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What is the general climate of real estate investment in your jurisdiction?
In general terms, the real estate investment climate has been very positive since 2014. Investment hit record highs in 2015 and 2017, due to the entry of international investment funds and increased activity by Spanish real estate investment trusts. In 2016 there was a slight dip, although investments in non-residential assets nonetheless amounted to about €9 billion that year. The forecasts suggest that the Spanish real estate sector will remain one of the most attractive in the Eurozone, and for 2018, experts place expectations for growth above the European average. The most relevant markets are the office market, the logistics sector and investment in shopping centres. Madrid and Barcelona are the most attractive cities for real estate investors due to opportunities for development, refurbishment and the increase in rent. Additionally, investments in student and elderly residences and hotels are becoming more significant.
Who are the most common investors in real estate?
The most common real estate investors in the Spanish market are property investors and international investment funds. Investors mainly focus on the office, retail and logistics sectors ‒ sectors that have a significant impact on the real estate market and that have seen increasing demand since 2014. In 2016, 2017 and 2018, the number of transactions made by Spanish real estate investment funds (SOCIMI) has increased considerably.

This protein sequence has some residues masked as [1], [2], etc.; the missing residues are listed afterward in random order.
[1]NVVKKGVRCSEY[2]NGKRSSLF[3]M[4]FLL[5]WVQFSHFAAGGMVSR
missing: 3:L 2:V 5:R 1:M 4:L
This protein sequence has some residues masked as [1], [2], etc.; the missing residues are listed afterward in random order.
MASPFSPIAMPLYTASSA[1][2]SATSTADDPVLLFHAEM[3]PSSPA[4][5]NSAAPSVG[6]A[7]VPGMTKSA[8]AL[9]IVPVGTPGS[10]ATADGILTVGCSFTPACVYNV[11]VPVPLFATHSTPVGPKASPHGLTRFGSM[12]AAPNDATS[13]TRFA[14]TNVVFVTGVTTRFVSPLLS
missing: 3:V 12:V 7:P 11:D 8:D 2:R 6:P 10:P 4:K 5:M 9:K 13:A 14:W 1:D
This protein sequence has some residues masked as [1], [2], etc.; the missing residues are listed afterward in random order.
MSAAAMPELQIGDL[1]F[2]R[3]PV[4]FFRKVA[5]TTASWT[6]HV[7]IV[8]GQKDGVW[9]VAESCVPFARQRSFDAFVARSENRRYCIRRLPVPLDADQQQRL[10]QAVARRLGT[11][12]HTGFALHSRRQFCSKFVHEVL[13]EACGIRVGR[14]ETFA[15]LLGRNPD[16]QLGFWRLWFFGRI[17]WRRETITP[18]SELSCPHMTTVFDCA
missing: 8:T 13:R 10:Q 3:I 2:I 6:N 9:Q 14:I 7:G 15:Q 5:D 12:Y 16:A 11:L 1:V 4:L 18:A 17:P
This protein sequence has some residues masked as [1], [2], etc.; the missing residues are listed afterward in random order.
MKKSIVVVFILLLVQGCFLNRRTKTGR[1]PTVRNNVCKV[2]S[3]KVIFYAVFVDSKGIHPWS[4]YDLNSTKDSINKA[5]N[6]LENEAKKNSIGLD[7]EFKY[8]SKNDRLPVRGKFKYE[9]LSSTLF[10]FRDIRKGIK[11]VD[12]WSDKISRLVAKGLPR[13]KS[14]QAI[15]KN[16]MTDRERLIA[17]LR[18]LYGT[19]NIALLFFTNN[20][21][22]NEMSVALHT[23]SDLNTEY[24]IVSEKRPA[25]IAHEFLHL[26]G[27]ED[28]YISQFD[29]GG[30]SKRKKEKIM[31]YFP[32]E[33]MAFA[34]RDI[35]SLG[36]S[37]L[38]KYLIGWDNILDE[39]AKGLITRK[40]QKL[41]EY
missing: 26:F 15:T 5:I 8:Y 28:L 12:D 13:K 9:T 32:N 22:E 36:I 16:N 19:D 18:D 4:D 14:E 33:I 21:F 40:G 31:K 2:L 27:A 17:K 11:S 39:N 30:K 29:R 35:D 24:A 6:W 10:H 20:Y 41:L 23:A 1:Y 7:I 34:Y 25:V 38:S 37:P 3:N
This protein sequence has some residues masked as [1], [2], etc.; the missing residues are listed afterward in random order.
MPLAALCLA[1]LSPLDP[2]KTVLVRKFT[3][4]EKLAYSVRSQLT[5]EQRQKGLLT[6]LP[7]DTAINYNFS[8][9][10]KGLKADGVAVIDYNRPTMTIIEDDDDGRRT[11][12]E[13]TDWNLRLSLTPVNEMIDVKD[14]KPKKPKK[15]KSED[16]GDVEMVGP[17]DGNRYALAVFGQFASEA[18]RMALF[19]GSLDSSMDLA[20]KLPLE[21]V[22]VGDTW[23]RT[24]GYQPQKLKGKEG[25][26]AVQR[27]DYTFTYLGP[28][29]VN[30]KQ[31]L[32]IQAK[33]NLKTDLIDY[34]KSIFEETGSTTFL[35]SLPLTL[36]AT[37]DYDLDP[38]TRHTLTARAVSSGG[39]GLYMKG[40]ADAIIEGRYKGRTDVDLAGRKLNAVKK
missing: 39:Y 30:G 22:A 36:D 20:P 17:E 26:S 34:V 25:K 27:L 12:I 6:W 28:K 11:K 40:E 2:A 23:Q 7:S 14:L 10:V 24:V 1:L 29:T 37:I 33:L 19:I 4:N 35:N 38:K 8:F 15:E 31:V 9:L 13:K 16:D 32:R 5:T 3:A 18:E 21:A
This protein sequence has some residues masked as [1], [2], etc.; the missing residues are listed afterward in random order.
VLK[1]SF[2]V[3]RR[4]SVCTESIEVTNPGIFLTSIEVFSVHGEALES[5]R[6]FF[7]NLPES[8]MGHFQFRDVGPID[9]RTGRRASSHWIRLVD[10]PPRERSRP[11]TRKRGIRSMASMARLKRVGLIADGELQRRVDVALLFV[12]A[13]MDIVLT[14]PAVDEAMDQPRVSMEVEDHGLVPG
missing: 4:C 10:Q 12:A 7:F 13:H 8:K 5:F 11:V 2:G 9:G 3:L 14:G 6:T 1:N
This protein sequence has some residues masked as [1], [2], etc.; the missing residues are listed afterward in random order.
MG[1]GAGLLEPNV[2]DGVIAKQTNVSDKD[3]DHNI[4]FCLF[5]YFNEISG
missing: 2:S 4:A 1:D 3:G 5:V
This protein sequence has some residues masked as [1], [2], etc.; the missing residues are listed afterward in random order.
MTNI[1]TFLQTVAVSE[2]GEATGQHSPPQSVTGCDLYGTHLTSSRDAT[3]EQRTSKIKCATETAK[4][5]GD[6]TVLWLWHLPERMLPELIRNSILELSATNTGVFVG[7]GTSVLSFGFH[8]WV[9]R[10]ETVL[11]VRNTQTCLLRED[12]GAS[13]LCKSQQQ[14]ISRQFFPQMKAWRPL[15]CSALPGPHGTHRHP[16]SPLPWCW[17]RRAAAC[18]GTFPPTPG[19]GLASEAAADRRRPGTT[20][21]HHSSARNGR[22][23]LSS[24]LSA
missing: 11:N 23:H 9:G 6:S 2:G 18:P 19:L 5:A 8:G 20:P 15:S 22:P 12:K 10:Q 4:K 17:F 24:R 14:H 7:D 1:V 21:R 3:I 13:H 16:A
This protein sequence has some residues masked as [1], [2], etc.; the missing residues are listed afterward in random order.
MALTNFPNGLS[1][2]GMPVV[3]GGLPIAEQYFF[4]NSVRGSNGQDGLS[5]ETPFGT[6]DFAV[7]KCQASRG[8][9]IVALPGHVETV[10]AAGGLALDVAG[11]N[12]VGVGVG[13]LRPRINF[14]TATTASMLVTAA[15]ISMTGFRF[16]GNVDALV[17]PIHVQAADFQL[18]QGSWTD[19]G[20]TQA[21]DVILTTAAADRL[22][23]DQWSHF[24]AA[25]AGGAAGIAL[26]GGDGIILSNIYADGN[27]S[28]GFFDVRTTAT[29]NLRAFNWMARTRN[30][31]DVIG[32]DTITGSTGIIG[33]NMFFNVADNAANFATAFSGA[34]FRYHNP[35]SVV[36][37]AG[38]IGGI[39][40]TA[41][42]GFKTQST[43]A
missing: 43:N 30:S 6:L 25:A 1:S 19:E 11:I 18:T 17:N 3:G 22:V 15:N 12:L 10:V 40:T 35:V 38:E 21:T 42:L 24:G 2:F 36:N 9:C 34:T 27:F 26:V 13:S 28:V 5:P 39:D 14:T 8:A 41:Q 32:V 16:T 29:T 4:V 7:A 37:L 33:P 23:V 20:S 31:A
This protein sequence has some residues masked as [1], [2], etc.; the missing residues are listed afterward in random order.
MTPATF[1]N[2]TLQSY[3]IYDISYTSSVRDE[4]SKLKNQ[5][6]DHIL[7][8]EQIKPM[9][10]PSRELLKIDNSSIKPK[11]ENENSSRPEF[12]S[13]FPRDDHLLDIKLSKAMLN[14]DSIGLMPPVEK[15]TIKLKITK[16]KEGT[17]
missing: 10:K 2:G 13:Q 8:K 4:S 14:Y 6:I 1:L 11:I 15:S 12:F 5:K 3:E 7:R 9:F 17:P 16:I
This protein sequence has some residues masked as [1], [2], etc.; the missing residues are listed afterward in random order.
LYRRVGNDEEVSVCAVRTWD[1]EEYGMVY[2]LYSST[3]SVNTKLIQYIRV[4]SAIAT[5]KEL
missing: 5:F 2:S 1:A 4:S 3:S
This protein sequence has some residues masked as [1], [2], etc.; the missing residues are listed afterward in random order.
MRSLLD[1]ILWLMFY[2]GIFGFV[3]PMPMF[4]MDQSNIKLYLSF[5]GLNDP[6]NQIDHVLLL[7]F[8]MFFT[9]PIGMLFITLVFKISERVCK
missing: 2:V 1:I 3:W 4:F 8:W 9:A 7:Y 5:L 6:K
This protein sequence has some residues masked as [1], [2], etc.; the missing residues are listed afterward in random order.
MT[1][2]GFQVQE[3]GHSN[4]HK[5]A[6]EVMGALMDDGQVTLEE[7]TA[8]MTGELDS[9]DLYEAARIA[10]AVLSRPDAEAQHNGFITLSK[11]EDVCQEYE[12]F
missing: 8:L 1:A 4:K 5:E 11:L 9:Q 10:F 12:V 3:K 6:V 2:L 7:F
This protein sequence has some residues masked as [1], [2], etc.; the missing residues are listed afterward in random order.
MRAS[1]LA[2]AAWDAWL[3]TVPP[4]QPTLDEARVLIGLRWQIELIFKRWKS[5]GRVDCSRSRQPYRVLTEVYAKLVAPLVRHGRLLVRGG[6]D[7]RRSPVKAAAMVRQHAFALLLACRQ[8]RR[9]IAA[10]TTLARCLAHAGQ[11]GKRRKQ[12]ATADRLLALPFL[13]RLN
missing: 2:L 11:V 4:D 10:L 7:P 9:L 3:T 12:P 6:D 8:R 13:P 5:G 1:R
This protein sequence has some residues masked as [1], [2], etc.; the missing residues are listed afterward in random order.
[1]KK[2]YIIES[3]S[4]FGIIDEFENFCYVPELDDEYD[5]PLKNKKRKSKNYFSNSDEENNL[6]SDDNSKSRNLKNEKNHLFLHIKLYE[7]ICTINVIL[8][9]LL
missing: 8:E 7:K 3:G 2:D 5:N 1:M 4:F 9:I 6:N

Are there any restrictions on foreign investment in real estate?
Spain has enshrined the principles of freedom of establishment and non-discrimination, and there are thus no legal restrictions to foreign investment. Nonetheless, special zones of interest for national security reasons may require express authorisation; this may be the case in coastal areas and islands where foreign property ownership can be limited to a certain percentage.
Since 1999 transactions are considered foreign investments only if the amount involved exceeds 3,005,060.52. In such cases, a simple retroactive notice to the government is required in order to satisfy governmental formalities. On the other hand, there is a formal obligation to report any investments that originate in so-called ‘tax havens’ prior to carrying out the investment. Together with the current anti-money laundering legislation, a considerable amount of information is requested from foreign investors. The rules on investment are always linked to the place of origin of the investment, rather than to nationality. EU citizens are exceptions to this rule.
What structures are typically used to invest in real estate and what are the advantages and disadvantages of each (including tax implications)?
As a general rule, foreign investors invest in the Spanish real estate market through direct investment. However, a significant number also invest through investments funds, real estate investment trusts or partnerships in a Spanish corporation. In 2016, 2017 and 2018, the number of transactions made by real estate investment funds has increased considerably.
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